Loss of trees in storms 'could have been worse'

The storms that hit the UK this winter caused the greatest loss of trees since 1987 but the damage could have been worse, the National Trust said.

A fallen tree after the storms that battered Britain. Credit: Sophie Duval/EMPICS Entertainment

Over 50 National Trust sites have been surveyed with, with many gardeners, rangers and foresters saying that the losses have been the greatest in two decades although other sites had little damage.

Extreme weather is likely to become more frequent as the climate changes and there is a need to plan what trees to grow and where to make woodlands more resilient to the changes, National Trust nature and wildlife specialist Matthew Oates said.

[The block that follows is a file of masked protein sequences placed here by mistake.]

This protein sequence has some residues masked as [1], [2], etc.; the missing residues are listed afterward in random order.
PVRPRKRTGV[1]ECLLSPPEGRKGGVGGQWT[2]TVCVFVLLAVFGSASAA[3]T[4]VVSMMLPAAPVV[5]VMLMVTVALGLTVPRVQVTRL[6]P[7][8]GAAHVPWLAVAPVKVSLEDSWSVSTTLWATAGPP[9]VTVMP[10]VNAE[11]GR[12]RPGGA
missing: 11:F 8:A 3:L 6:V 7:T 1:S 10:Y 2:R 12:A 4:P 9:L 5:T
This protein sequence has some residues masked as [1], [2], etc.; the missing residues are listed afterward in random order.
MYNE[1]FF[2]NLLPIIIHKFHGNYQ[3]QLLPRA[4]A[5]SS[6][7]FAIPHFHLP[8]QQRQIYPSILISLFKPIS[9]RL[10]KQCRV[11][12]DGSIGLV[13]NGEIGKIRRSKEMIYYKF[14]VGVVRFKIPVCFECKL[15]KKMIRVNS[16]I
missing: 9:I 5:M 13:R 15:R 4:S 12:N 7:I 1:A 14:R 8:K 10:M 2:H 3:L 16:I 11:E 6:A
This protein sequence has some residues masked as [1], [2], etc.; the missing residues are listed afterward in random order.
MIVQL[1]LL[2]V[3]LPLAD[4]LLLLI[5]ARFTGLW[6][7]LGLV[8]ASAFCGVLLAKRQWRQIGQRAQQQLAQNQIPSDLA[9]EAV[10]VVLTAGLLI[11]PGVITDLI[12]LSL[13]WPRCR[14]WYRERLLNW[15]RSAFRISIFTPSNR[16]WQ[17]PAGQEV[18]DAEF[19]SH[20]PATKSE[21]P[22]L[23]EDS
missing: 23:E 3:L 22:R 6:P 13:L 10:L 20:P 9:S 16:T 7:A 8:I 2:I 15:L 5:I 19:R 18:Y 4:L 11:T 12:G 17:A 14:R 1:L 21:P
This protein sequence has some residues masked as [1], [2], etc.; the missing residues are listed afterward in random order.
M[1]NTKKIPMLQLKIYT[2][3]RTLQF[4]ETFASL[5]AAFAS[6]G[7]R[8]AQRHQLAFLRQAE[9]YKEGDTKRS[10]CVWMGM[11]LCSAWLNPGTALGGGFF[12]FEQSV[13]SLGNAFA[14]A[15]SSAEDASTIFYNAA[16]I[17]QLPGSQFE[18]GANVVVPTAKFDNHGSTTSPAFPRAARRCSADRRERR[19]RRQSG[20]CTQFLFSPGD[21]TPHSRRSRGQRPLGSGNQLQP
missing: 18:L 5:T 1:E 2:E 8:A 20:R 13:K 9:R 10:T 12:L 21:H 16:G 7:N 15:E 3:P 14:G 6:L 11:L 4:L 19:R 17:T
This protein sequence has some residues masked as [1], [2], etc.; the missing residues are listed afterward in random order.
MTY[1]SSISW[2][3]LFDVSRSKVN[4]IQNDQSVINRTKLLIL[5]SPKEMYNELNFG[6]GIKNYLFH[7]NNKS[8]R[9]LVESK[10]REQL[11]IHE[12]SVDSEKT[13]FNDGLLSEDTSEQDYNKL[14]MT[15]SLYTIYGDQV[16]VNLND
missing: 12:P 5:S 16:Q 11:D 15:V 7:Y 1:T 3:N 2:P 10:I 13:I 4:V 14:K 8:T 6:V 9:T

The trust said nowhere had been as devastated as it was in 1987 or 1990 but some sites had lost hundreds of trees including valued ancient specimens.

Many trees were uprooted and blown over rather than snapped off, due to the saturated ground conditions.

More: UK faces 'highest exposure' to extra-tropical cyclones

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Warning over tree damage from recent storms

The winter storms that battered the country caused the greatest loss of trees in a generation in some areas, the National Trust has said.